While these pieces all cover the same topic; the approach is obviously different - when not aimed at gaming enthusiasts, the amount of information imparted can be a hell of a lot lighter, and simplified. This in turn makes the enthusiasts scoff, as if they are discussing video-games incorrectly. This has varying levels of truth. Going back to the examples of the Guardian and GT writing about Ico & Shadow of the Colossus Collection, the Guardian does a good job in focusing on talking about the game's stylistic merit – something the readership can appreciate:

"Two videogame legends arrive in new HD versions on the same disc. Ico tells the story of an outcast boy and the lost girl he befriends in a vast castle. Almost without words and featuring nothing as crude as scores or on-screen instructions, you're left with the interplay of light and shade and the lugubrious howl of the wind as you tackle its beautifully designed puzzles and intruding smoke monsters. Shadow Of The Colossus, meanwhile, has you stalking, clambering on to and killing a series of giant, silent colossi in order to win back the soul of your dead girlfriend; their eventual deaths providing bittersweet moments of victory tinged with sadness. Both are remarkable and singular experiences." [1]

Do note that this is the review published within the newspaper, limited in length, and forced to share space with other releases of the week. The Guardian website itself has a far more in-depth look at the game – they're fortunate enough to have the scope to be able to appeal to both types of reader needs. The GT article is different in its approach:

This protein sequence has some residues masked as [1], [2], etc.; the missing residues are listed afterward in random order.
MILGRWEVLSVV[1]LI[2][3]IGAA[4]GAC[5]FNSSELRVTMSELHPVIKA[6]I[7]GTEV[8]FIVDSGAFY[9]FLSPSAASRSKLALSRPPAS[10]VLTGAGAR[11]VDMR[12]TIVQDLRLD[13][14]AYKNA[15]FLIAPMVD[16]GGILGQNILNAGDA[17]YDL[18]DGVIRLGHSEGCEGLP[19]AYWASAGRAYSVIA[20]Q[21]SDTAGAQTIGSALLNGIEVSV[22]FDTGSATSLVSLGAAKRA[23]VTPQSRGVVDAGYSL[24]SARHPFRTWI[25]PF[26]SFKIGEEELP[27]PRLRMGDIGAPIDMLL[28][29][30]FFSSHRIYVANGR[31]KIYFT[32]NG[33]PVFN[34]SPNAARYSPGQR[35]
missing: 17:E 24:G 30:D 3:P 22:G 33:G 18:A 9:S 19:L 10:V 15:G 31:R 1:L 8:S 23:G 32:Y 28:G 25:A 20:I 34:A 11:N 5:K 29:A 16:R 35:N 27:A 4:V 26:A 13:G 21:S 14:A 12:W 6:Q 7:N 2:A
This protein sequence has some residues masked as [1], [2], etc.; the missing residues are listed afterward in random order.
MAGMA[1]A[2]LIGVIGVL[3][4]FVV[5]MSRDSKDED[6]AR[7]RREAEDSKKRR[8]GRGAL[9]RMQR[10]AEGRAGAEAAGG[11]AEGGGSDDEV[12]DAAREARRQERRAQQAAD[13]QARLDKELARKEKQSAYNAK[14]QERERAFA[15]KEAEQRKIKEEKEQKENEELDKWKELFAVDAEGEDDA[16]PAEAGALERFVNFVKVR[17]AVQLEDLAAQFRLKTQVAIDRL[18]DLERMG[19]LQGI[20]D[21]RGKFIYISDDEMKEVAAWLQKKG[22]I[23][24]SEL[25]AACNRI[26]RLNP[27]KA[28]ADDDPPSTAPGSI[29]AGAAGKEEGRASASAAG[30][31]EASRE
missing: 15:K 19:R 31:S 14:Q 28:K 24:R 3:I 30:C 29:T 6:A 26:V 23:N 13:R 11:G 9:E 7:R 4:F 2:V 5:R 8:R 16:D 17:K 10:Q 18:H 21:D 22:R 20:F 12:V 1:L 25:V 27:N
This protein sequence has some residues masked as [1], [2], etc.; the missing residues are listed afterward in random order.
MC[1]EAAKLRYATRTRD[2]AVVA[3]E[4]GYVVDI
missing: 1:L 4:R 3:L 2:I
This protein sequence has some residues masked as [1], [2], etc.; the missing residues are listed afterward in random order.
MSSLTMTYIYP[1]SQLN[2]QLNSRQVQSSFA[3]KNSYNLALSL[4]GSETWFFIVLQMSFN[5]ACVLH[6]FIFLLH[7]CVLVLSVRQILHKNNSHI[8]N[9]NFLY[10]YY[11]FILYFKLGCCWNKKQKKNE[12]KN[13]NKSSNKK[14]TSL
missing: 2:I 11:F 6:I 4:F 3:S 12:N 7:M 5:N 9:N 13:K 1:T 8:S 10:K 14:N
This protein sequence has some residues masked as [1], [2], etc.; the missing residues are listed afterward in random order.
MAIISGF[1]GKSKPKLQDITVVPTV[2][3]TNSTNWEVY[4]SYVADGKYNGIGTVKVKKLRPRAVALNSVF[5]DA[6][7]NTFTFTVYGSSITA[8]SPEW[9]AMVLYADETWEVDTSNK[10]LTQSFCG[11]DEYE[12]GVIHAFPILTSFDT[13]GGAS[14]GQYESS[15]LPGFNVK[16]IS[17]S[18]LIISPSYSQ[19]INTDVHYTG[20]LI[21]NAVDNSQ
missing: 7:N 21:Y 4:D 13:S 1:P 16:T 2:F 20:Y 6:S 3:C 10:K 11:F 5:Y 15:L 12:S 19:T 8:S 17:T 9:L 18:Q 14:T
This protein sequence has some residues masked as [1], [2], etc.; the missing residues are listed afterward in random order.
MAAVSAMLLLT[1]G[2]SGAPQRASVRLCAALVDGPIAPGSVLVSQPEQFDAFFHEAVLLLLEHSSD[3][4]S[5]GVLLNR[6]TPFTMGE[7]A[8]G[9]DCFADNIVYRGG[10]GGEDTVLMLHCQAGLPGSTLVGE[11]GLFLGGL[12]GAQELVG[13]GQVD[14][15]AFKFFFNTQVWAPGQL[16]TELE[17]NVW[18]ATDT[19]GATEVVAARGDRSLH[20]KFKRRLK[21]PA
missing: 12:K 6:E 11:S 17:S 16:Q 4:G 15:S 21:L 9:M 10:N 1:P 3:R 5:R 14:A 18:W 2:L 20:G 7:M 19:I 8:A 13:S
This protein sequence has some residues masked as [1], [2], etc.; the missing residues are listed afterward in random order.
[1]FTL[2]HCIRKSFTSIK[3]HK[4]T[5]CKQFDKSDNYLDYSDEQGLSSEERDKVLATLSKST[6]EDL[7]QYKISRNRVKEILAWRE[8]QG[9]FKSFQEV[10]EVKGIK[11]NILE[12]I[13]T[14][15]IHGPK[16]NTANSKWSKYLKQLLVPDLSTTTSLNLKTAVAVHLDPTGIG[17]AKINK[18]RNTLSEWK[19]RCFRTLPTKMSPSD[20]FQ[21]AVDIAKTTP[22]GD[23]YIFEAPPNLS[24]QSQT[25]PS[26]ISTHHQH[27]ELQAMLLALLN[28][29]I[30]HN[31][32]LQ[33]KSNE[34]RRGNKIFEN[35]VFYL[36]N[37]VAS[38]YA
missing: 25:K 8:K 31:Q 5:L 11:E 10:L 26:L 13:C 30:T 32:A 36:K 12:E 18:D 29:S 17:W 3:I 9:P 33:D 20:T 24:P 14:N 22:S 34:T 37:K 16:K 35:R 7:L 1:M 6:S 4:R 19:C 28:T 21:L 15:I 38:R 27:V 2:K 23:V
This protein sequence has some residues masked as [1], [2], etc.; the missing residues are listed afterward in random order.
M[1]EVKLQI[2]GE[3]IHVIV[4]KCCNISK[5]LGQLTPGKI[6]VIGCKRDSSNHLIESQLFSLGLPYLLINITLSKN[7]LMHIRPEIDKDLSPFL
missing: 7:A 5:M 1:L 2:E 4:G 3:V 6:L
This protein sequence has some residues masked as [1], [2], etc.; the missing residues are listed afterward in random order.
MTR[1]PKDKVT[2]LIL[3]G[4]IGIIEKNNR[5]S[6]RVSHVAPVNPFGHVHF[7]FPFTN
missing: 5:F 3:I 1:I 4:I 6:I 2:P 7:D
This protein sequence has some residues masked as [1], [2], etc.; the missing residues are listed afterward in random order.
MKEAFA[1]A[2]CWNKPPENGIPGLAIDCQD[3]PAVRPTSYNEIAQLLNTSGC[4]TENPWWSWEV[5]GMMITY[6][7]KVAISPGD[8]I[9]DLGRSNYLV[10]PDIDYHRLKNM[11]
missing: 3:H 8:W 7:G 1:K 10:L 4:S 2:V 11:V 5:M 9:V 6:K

"Two of the best games ever made (and among the few to be deservedly regarded as art) these Playstation 2 classics have been spruced up with silky smooth HD graphics (yay!) a 3D mode (woo!) and trophy support (meh). Released back in 2001, ICO is an ethereally beautiful puzzler in which you lead a ghostly girl through an endless castle. ICO's 2005 sequel Shadow of the Colossus, ups the action – you must battle a series of roaming giants – but the bleak landscape and haunting score gives it a unique, melancholy feel. If you haven't played 'em, you're in for a treat." [2]

The length and information given of the two are similar, but GT's attempt has that creeping feeling of pandering and dumbing down. Unlike the previous quote, this one isn't part of a set of games articles, but a cornered footnote in a round-up of general media. There's no in-depth version online either.